Saturday, August 16, 2014

Reflections on Clive Bundy and Ferguson, Missouri

The news out of Ferguson, Missouri is bad all around.  On the one hand are riots that are immistakably unacceptable and must be suppressed.

On the other hand, we have some very disturbing images of the very embodiment of the militarization of the police that so many people have long been warning against.  We have images of police looking and acting like an occupying army in ways that have created shock and outrage broadly across the political spectrum.

Joining the comments section of the thoughtful social conservative, Rod Dreher, who has roundly condemned such militarization, the results have

been depressingly familiar.  It has not taken long for conversation to polarize politically.  (I am as much to blame as anyone else).  One subject that has been frequently raised, by both sides (myself included), is the comparison with the Cliven Bundy ranch standoff.  A frequent comment on the rights side of the discussion has been that right wingers, including Clive Bundy, have been concerned about the militarization of the police for a long time, to the point of buying up military gear to defend against it, and that liberals have responded with nothing but hostility and are coming in on the act only when black people are on the wrong side of the militarization.

I would disagree on several counts.  For one thing, the liberal/left (especially civil libertarians like the ACLU) have been protesting the militarization of the police for a long time.  (Particularly in the context of the War on Drugs, whose victims have very often tended to be black). For another, while we should applaud members of the libertarian wing of conservatism like Rand Paul or Reason magazine that have shared these concerns, I (and others) have serious misgivings whether the militarization of the regular police and overuse of SWAT teams and the like is the reason right wingers have been stocking up on arms and forming paramilitaries.  Somehow the tendency to stock arms and form paramilitaries seems to vary more with which party holds the White House than anything else. And a lot of such groups concerns have less to do with actual conduct by local police forces than imagined UN conspiracies and the New World Order and so forth.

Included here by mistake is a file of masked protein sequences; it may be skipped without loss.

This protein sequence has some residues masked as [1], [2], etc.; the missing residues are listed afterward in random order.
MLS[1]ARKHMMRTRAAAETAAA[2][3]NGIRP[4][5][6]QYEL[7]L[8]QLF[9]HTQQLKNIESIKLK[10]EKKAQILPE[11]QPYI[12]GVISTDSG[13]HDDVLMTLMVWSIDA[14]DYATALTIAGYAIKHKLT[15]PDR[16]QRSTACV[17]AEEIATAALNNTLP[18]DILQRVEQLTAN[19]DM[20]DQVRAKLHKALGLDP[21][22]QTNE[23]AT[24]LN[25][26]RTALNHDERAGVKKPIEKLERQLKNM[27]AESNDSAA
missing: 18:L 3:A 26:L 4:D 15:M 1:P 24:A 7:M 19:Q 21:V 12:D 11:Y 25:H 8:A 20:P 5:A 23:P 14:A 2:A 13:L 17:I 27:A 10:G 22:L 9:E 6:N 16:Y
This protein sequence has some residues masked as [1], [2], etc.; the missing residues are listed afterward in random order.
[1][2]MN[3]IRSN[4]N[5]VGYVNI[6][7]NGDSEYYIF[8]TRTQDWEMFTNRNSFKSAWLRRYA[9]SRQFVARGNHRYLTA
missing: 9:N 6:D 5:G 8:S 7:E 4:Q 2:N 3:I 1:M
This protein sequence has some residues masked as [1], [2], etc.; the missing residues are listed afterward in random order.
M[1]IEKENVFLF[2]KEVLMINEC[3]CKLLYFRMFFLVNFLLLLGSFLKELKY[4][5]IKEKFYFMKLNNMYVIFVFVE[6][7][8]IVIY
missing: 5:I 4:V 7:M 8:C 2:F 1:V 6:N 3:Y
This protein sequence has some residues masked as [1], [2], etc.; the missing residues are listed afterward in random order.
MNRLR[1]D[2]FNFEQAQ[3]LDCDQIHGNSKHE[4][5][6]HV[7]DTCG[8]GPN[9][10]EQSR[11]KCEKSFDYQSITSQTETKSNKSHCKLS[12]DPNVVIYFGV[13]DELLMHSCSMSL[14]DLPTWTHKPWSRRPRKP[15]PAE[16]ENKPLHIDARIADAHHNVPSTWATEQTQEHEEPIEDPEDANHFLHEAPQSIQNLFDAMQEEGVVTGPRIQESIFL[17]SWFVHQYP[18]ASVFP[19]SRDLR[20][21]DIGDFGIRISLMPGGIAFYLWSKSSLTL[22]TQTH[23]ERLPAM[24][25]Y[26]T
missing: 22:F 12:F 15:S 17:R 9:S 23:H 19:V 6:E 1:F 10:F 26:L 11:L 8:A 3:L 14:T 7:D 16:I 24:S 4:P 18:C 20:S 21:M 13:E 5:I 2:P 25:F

But most significantly, I do not agree that there is anything inconsistent about both opposing the militarization of the police and the formation of private paramilitaries to counter them.  To oppose both simply means that one is opposed to a general militarization of society.  It means that safety and security will not be achieved by a universal civilian arms race.  It means:
[T]he general More Guns approach to social ills — is the absolute abandonment of civil society it represents. It gives up on the rule of law in favor of a Hobbesian “war of every man against every man” in which we no longer have genuine neighbors, only potential enemies. You may trust your neighbor for now — but you have high-powered recourse if he ever acts wrongly.